Mesquite trees are common all over our Far West Texas area, and across the entire Southwest. It’s one of the most common desert shrubs out here, and grows easily in the semi-arid areas of the Chihuahua, Sonoran, and Arizona deserts. Bees love mesquite trees, too. The mesquite tree was a means for survival. Indigenous peoples to our region likely used the mesquite tree for everything from soothing the digestive system to use as an anti-fungal and antibiotic, to making bows, arrows, and sewing needles with the wood from the tree. Historically, the dried pods and seeds were milled (ground into … Continue reading Mesquite trees – useful for more than just barbecue wood
At this point in the summer, I had high hopes of sharing the wonders of my advanced lazy gardening skills, and stories of the bounty we’ve reaped while growing our own food at home. This time last year, I had … Continue reading If at first you don’t succeed, just keep planting more seeds
I recently made a culinary confession on social media. Isn’t that the way you’re supposed to share your deepest feelings these days? In this covert research effort, I knew I was going to face a certain scrutiny from friends and family, and prepared for the worst. I was pleasantly surprised. My confession: I like Spam. Spam as in ham in a can. My husband does not share the taste for canned meats with me, so I haven’t had any Spam in many years, although we always have it in our pantry. You probably have some lurking in your pantry, too. … Continue reading Spam – do you love it or hate it?
Do you have fruit trees that have produced more than you can eat? Are you overwhelmed with fruit, and don’t want it to go to waste? Do you have a source for fresh fruit, plucked from the tree, and … Continue reading What do you do with an abundance of fruit?
Lately, I’ve been the grateful recipient of yellow summer squash, green zucchini squash and wonderful cucumbers from friends whose gardens have overfloweth with the vined treasures. I grew up loving squash and zucchini, cooked and raw… my husband, on the … Continue reading Stealthy (and healthy) ways to serve up some summer squash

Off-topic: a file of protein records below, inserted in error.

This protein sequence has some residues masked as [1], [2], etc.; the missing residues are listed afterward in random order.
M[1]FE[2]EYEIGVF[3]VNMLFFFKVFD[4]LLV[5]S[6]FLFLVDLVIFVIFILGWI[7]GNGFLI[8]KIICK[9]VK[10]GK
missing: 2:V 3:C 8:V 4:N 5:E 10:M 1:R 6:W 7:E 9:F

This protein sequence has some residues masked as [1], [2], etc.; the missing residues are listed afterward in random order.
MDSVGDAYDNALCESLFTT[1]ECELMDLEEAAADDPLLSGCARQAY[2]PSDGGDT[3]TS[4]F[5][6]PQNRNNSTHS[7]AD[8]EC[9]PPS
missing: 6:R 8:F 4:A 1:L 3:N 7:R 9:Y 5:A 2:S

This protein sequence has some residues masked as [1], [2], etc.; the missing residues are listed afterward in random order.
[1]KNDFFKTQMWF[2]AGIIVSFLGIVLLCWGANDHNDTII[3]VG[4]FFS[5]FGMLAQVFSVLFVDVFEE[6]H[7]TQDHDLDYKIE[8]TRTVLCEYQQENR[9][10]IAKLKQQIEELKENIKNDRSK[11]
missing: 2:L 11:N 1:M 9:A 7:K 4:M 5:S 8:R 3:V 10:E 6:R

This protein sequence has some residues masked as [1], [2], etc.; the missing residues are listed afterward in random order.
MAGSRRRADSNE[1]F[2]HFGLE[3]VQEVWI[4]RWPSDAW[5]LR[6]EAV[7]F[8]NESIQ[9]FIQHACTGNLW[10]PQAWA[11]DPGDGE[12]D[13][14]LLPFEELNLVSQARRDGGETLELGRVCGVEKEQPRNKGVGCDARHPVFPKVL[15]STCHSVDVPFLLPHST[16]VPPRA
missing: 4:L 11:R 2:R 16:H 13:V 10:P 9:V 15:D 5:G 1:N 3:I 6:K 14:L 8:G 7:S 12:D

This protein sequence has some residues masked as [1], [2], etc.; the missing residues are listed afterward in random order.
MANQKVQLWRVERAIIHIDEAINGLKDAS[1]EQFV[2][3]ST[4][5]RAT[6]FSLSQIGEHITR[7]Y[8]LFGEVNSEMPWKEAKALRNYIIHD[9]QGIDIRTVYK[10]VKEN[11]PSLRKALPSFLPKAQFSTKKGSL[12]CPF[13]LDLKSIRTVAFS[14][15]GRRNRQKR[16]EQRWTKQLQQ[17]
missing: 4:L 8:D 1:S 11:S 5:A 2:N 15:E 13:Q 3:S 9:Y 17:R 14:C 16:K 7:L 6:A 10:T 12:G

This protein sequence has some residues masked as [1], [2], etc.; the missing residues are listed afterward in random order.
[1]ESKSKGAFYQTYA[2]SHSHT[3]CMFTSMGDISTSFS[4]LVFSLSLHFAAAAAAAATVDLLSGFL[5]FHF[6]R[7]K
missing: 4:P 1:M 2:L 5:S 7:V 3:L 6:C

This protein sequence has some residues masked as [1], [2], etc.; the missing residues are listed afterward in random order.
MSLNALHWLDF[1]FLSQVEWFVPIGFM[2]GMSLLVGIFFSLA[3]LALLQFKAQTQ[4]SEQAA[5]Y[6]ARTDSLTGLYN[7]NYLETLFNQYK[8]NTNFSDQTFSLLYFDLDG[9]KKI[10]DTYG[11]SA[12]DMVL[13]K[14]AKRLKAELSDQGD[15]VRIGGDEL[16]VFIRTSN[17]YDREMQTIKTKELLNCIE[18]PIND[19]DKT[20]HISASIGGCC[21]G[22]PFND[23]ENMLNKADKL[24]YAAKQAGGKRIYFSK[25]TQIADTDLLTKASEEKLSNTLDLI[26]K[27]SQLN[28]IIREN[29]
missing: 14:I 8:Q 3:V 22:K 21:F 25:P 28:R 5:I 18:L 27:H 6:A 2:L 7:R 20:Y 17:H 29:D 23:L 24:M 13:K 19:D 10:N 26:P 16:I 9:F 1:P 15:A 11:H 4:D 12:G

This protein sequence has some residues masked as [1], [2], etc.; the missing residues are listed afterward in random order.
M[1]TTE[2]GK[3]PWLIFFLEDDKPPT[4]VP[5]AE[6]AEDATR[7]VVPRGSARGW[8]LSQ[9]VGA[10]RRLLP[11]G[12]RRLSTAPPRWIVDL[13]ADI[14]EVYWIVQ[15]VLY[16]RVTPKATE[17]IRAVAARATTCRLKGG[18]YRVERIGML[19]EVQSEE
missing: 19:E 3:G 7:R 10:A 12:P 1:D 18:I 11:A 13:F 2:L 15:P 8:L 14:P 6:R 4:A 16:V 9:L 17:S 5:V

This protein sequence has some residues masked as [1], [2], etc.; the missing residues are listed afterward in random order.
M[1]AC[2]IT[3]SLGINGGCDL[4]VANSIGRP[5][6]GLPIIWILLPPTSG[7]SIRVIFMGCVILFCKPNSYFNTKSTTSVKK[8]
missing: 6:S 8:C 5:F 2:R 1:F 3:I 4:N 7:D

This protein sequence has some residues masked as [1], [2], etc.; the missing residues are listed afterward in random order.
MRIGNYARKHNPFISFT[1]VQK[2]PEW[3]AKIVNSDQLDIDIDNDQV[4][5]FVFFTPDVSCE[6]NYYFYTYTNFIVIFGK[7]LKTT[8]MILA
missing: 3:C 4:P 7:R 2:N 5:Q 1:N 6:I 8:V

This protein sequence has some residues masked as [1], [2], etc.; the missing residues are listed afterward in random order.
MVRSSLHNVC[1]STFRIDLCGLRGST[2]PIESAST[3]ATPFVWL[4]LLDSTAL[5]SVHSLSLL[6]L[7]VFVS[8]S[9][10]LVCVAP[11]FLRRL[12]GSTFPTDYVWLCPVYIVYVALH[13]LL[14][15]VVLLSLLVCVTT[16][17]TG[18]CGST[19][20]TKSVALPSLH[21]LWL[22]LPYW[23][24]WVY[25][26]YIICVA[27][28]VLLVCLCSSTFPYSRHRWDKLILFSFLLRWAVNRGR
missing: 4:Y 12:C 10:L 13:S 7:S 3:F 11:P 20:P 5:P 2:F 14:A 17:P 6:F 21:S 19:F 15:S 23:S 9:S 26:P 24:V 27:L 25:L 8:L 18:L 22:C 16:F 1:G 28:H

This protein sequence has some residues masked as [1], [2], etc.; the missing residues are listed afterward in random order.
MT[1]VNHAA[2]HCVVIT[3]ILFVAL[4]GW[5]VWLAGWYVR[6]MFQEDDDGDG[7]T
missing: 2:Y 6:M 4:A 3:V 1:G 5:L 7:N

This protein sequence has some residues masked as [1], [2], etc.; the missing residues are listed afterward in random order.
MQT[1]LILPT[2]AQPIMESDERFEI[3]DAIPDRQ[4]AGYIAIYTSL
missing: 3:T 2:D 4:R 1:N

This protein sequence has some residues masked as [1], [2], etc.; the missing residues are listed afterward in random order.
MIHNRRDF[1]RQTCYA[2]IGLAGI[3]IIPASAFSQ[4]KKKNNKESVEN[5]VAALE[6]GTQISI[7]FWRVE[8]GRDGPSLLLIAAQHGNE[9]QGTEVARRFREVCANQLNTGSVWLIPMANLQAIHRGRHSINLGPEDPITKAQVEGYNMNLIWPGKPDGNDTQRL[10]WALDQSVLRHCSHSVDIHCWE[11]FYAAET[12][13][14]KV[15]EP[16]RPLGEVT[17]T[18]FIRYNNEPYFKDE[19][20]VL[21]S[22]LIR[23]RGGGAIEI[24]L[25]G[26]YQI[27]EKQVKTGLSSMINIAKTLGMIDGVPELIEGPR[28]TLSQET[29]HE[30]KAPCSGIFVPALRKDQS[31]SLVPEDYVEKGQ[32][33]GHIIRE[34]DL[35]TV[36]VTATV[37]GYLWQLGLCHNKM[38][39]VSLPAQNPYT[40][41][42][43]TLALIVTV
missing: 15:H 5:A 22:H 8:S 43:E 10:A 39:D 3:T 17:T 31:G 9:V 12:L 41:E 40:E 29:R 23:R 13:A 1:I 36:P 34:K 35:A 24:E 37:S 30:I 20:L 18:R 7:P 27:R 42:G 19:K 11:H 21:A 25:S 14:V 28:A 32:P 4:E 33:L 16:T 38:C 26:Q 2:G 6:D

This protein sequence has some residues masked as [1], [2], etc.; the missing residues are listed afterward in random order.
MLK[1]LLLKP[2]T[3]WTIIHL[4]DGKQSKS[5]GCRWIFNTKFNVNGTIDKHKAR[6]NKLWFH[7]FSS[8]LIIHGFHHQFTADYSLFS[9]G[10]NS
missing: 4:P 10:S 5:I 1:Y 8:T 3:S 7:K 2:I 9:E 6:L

Pemmican is thought to be the ultimate survival food of the 18th and 19th centuries. Have you heard of pemmican? It’s a concentrated, nutritious food that was invented by the North American Plains Indians, and can be made today, likely … Continue reading Pemmican: the original protein bar and ultimate survival food
A reader recently asked me if I ever wrote about Native American inspired foods. My first thought was, “Of course! Especially after we went to Gila that summer…” and then I remembered that time was flying and I wrote that … Continue reading A step back in time in the wilderness of New Mexico
I recently bought an item online that I never would’ve considered purchasing before… powdered heavy cream. I was looking for shelf-stable milk, because I like having extra milk on hand for cooking. We don’t consume much fresh dairy in our … Continue reading Powdered heavy cream now has a place in our pantry
Today, July 2, is the anniversary of the day that America’s freedom was voted into action. On this day in 1776, the governing body of the 13 colonies, known as the Continental Congress, voted in favor of freedom from England. … Continue reading Kitchens and meals have changed a bit in 244 years
Several years ago, I asked the question, “What’s the deal with mail-order meals?” and began a quest for an answer. At the time, I was hoping for some inspiration and new ideas for meals to throw into my mealtime repertoire. … Continue reading Mail-order meal kits can bring new inspiration to mealtime